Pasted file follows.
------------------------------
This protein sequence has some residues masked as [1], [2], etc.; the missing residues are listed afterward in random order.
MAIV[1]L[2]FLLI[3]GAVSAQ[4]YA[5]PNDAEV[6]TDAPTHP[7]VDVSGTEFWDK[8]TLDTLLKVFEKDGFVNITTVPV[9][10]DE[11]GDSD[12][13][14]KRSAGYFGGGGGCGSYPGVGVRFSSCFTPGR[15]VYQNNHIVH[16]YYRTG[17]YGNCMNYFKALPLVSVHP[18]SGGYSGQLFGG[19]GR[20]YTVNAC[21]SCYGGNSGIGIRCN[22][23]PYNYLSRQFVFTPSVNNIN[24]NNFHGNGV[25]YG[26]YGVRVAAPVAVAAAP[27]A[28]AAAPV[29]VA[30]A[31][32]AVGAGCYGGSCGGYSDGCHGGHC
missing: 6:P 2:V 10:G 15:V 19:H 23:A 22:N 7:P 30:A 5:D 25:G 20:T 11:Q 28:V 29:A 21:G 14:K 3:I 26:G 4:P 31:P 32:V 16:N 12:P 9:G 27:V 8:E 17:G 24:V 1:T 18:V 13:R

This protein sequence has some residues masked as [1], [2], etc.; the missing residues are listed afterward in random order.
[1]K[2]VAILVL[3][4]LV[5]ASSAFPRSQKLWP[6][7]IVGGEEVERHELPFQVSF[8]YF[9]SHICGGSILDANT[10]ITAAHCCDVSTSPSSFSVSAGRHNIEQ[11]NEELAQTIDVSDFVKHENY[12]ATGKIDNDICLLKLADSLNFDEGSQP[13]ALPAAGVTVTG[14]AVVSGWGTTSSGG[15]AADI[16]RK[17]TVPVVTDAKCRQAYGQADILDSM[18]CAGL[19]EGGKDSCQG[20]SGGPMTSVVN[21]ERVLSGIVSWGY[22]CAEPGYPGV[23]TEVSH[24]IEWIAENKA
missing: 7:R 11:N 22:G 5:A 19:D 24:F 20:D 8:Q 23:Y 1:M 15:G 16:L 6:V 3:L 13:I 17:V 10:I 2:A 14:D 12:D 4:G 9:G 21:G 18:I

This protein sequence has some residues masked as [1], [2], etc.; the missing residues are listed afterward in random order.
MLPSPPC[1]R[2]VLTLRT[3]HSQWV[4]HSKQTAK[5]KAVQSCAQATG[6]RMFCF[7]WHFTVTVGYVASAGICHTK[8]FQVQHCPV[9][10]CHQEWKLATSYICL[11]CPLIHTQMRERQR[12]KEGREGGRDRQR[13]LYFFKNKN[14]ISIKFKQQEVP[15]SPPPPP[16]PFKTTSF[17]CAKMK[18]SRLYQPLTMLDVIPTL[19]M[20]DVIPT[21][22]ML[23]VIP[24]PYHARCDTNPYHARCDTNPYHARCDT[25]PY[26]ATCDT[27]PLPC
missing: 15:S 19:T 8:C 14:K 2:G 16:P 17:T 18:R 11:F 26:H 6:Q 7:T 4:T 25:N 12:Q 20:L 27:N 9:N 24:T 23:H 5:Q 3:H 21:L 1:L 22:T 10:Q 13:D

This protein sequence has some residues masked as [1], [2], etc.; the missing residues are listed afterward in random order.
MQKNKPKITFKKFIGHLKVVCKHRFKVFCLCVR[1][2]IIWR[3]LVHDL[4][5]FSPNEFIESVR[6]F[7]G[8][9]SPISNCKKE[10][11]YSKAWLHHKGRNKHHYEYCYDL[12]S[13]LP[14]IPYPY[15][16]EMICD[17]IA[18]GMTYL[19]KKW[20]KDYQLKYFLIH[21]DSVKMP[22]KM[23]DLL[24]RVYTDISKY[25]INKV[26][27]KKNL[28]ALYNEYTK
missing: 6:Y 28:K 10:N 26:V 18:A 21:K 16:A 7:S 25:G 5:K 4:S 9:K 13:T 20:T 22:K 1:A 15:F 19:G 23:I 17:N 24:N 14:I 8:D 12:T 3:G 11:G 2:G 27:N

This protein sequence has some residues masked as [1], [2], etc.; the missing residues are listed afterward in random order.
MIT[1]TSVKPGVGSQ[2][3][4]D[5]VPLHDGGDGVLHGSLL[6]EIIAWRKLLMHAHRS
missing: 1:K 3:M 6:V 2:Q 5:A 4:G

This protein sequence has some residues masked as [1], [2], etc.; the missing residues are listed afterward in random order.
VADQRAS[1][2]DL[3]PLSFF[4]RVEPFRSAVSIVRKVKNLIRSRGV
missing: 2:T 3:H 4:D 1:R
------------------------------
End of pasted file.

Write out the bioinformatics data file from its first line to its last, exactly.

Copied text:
This protein sequence has some residues masked as [1], [2], etc.; the missing residues are listed afterward in random order.
MAIV[1]L[2]FLLI[3]GAVSAQ[4]YA[5]PNDAEV[6]TDAPTHP[7]VDVSGTEFWDK[8]TLDTLLKVFEKDGFVNITTVPV[9][10]DE[11]GDSD[12][13][14]KRSAGYFGGGGGCGSYPGVGVRFSSCFTPGR[15]VYQNNHIVH[16]YYRTG[17]YGNCMNYFKALPLVSVHP[18]SGGYSGQLFGG[19]GR[20]YTVNAC[21]SCYGGNSGIGIRCN[22][23]PYNYLSRQFVFTPSVNNIN[24]NNFHGNGV[25]YG[26]YGVRVAAPVAVAAAP[27]A[28]AAAPV[29]VA[30]A[31][32]AVGAGCYGGSCGGYSDGCHGGHC
missing: 6:P 2:V 10:G 15:V 19:H 23:A 22:N 7:P 30:A 5:D 25:G 20:T 11:Q 28:V 29:A 21:G 14:K 3:I 26:G 4:P 31:P 32:V 16:N 12:P 9:G 27:V 8:E 17:G 24:V 1:T 18:V 13:R

This protein sequence has some residues masked as [1], [2], etc.; the missing residues are listed afterward in random order.
[1]K[2]VAILVL[3][4]LV[5]ASSAFPRSQKLWP[6][7]IVGGEEVERHELPFQVSF[8]YF[9]SHICGGSILDANT[10]ITAAHCCDVSTSPSSFSVSAGRHNIEQ[11]NEELAQTIDVSDFVKHENY[12]ATGKIDNDICLLKLADSLNFDEGSQP[13]ALPAAGVTVTG[14]AVVSGWGTTSSGG[15]AADI[16]RK[17]TVPVVTDAKCRQAYGQADILDSM[18]CAGL[19]EGGKDSCQG[20]SGGPMTSVVN[21]ERVLSGIVSWGY[22]CAEPGYPGV[23]TEVSH[24]IEWIAENKA
missing: 7:R 11:N 22:G 5:A 19:D 24:F 20:D 8:Q 23:Y 1:M 15:G 16:L 6:V 3:L 13:I 17:V 10:I 2:A 14:D 12:D 4:G 9:G 21:G 18:I

This protein sequence has some residues masked as [1], [2], etc.; the missing residues are listed afterward in random order.
MLPSPPC[1]R[2]VLTLRT[3]HSQWV[4]HSKQTAK[5]KAVQSCAQATG[6]RMFCF[7]WHFTVTVGYVASAGICHTK[8]FQVQHCPV[9][10]CHQEWKLATSYICL[11]CPLIHTQMRERQR[12]KEGREGGRDRQR[13]LYFFKNKN[14]ISIKFKQQEVP[15]SPPPPP[16]PFKTTSF[17]CAKMK[18]SRLYQPLTMLDVIPTL[19]M[20]DVIPT[21][22]ML[23]VIP[24]PYHARCDTNPYHARCDTNPYHARCDT[25]PY[26]ATCDT[27]PLPC
missing: 15:S 19:T 8:C 14:K 2:G 16:P 17:T 18:R 11:F 26:H 6:Q 7:T 4:T 25:N 12:Q 20:L 27:N 9:N 24:T 23:H 5:Q 3:H 21:L 1:L 22:T 10:Q 13:D

This protein sequence has some residues masked as [1], [2], etc.; the missing residues are listed afterward in random order.
MQKNKPKITFKKFIGHLKVVCKHRFKVFCLCVR[1][2]IIWR[3]LVHDL[4][5]FSPNEFIESVR[6]F[7]G[8][9]SPISNCKKE[10][11]YSKAWLHHKGRNKHHYEYCYDL[12]S[13]LP[14]IPYPY[15][16]EMICD[17]IA[18]GMTYL[19]KKW[20]KDYQLKYFLIH[21]DSVKMP[22]KM[23]DLL[24]RVYTDISKY[25]INKV[26][27]KKNL[28]ALYNEYTK
missing: 6:Y 28:K 10:N 26:V 18:A 21:K 16:A 7:S 25:G 5:K 4:S 9:K 13:T 20:T 22:K 1:A 15:F 19:G 23:I 17:N 24:N 14:I 8:D 12:T 3:G 11:G 2:G 27:N

This protein sequence has some residues masked as [1], [2], etc.; the missing residues are listed afterward in random order.
MIT[1]TSVKPGVGSQ[2][3][4]D[5]VPLHDGGDGVLHGSLL[6]EIIAWRKLLMHAHRS
missing: 1:K 3:M 6:V 2:Q 5:A 4:G

This protein sequence has some residues masked as [1], [2], etc.; the missing residues are listed afterward in random order.
VADQRAS[1][2]DL[3]PLSFF[4]RVEPFRSAVSIVRKVKNLIRSRGV
missing: 2:T 3:H 4:D 1:R